It appears Utah House Speaker Mel Brown and Senate President Lane Beattie will be re-elected to their top leadership posts following the Nov. 3 general election without opposition this year.
For Beattie, that's not big news.But many expected current House Budget Chairman Marty Stephens to challenge Brown. In fact, Stephens reportedly had already drafted his speakership announcement letter to House GOP colleagues.
Stephens said this week that he's now leaning toward not running against Brown. Brown defeated Stephens for the speakership post four years ago, and a rematch has been anticipated.
Stephens, R-Farr West, said he believes the GOP House caucus is fairly evenly split on a Brown/Stephens contest. (Brown may disagree with that assessment; he's in Alaska on a legislative trip.)
And whether he won or lost the speaker's race, it would likely be by a handful of votes, says Stephens.
"I think either way (win or lose) it would be divisive and not helpful to the (House GOP) caucus," he says.
So unless there is some kind of change, i.e. Brown somehow stumbles, Stephens says there won't be a challenge.
And there likely won't be a serious challenge to Rep. Kevin Garn's attempt to become the second-in-com-mand in the House.
Garn, now the House whip, is running for House majority leader, the post being vacated by the retirement of House Majority Leader Chris Fox-Finlinson, R-Lehi.
Rep. Susan Koehn, R-Woods Cross, is a leader in the so-called "mainstream" GOP caucus in the House. Koehn says her group of about 25 Republican moderates has decided to take a stand in the House races of whip and assistant whip.
Since Brown and Garn won't be challenged in the races of speaker and majority leader, respectively, "there's no need for the (main-stream) caucus to vote as a bloc in those races. But we plan to (do so) in the whip and assistant whip" races.
That's a pretty big hammer the moderates hold, if they really do stick together and vote as a bloc.
Currently there are 55 Republicans in the House. If after the Nov. 3 elections there are still 55 House Republicans, the mainstream caucus's 25 or so members nearly hold the key. At 55 Republicans, 28 is a majority to win a GOP House leadership race.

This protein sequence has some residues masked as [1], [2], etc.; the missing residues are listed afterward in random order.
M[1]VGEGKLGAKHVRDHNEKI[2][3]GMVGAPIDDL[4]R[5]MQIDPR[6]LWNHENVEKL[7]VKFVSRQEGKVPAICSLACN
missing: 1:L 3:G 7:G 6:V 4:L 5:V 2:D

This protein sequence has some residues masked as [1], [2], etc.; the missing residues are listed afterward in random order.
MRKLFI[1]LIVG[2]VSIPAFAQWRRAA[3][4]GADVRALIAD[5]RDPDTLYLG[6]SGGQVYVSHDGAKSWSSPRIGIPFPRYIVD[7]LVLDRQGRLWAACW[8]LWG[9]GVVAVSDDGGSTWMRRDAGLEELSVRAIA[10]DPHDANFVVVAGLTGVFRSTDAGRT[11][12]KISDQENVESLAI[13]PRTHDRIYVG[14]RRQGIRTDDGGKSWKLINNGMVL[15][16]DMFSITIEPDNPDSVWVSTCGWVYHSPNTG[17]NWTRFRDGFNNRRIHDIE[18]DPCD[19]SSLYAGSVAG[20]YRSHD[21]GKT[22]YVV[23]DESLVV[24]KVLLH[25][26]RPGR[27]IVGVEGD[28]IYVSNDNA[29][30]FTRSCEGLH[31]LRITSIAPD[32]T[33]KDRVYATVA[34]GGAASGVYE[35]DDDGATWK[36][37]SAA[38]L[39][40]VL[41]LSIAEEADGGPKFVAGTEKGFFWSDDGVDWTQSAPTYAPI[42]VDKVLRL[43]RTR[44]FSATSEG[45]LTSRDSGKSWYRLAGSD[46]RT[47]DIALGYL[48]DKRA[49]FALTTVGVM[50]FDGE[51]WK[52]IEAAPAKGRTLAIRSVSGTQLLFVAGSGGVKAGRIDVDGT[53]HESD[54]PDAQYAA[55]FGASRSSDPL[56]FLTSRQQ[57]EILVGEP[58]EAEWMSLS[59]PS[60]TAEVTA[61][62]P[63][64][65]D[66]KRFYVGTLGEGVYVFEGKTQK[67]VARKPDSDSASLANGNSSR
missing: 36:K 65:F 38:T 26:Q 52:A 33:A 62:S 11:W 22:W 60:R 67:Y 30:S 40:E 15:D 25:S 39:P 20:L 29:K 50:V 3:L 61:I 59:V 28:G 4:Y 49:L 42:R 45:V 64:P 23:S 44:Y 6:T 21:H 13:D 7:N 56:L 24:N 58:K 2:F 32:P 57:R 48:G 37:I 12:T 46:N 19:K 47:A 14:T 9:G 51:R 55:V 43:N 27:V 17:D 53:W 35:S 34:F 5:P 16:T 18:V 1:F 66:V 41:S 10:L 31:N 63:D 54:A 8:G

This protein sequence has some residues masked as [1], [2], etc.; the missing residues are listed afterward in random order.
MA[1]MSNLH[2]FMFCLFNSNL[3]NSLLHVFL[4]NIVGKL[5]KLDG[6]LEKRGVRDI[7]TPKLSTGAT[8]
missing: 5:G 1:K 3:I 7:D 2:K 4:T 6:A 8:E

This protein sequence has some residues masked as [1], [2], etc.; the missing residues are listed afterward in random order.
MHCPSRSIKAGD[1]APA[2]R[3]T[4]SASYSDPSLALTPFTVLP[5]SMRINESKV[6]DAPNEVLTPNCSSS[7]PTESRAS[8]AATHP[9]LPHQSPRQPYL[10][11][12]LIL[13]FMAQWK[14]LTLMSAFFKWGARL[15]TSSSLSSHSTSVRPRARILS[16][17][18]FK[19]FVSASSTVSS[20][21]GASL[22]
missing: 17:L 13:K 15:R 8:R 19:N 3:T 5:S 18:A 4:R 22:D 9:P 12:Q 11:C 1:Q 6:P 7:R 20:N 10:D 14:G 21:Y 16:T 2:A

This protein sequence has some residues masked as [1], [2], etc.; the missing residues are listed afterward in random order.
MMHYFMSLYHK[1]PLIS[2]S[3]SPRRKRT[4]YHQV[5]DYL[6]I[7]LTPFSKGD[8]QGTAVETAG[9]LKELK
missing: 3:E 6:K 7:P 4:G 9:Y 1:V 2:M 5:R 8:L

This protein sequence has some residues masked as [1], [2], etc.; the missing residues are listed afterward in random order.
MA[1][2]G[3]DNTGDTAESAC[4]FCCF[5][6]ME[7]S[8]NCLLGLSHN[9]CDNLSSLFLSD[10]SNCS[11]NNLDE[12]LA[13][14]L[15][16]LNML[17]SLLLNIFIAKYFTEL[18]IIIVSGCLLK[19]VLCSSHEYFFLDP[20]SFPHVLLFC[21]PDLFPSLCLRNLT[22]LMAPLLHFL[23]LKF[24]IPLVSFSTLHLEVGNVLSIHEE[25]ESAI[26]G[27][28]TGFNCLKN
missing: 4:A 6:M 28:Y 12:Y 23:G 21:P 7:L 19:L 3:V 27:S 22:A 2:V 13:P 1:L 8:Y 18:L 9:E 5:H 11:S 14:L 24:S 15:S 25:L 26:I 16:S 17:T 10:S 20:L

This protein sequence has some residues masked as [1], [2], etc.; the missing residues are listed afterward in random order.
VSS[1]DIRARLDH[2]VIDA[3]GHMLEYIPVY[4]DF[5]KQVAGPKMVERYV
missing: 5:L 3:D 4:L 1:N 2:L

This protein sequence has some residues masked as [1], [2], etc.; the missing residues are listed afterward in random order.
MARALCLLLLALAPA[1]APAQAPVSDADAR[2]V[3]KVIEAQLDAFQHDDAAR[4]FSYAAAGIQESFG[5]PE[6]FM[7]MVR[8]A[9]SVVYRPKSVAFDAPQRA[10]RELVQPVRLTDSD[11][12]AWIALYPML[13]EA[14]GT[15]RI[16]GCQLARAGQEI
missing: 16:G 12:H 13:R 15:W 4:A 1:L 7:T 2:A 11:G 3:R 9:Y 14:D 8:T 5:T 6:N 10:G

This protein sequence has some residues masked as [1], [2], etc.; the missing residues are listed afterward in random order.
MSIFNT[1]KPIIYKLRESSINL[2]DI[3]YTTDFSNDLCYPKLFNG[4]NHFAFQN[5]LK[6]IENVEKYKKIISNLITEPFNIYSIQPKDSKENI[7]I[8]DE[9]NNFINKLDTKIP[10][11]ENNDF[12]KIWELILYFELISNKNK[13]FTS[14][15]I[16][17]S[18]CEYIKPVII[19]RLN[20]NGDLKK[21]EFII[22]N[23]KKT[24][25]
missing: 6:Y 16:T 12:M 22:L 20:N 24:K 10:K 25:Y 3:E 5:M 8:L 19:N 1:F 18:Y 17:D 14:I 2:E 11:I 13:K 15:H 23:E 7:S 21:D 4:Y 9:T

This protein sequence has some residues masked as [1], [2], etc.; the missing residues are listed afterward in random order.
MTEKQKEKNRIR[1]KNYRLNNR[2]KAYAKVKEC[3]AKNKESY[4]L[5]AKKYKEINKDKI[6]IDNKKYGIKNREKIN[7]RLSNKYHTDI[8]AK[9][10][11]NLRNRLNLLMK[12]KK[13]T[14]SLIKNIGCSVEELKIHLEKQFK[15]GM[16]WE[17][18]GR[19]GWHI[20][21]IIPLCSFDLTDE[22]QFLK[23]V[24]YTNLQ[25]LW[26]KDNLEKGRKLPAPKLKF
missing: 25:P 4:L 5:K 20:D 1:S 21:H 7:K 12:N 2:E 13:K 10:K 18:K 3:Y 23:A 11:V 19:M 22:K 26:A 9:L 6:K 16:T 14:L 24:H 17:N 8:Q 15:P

"We certainly expect to have a (mainstream caucus member) in one House leadership post, hopefully two" - the whip and assistant whip - said Koehn.
Already, Rep. Greg Curtis, R-Sandy, a mainstream caucus leader, has said he's running for a leadership post, probably whip. Koehn's name is also mentioned as a possible candidate.
But, she says, there are nine people likely running for either whip or assistant whip. "Until the races firm up - we know who is running for what - the (mainstream) caucus can't pick one to back," says Koehn.
During the 1998 Legislature the mainstream caucus met to discuss various items, and at the end of one meeting several House Republicans brought up the skittish subject of Brown's speakership tenure. Several GOP House members thought it unwise to keep electing the same people to leadership posts election after election.
Before that meeting, and especially since, Brown has reportedly courted influential mainstream caucus members. The speaker appointed Curtis vice chairman of a committee when a vacancy occurred. Brown personally campaigned for Koehn before her GOP primary challenge. (She won the primary.)
But such actions are only normal, says Koehn, as any House leader, Republican or Democrat, wants to keep the troops happy.
Historically, Utah House speakers serve one two-year term. That unwritten rule was broken by former speaker (and governor) Norm Bangerter, who sought a second speakership term so he could be speaker when he ran for governor the first time in 1984.
Before and since then, until Brown, speakers served one term and then either stepped back into the 75-member body or retired.
Brown argues that the House speaker needs longevity, both to compete with long-serving Senate presidents and governors and to have clout with the legislative staff.
"If (the staff) knows you're going to retire in a year or two they don't have to heed" a speaker's or the House's desires as much as the Senate's, Brown recently said.
During a recent national speakers conference Brown hosted in Salt Lake City, the speaker pointed out several long-serving speakers to me - saying one older statesman had been speaker for 20 years. "There's great advantages to having a speaker around for a while," said Brown.
Now speculation is that Brown may want to be speaker during the 2002 Olympics - more prestige and more fun than just being one of 75 House members - and may want to hold on until the 2004 gubernatorial race, waiting in the wings as a possible gubernatorial candidate when Leavitt ends his 12-year governorship.
Deseret News political editor Bob Bernick Jr. may be reached by e-mail at firstname.lastname@example.org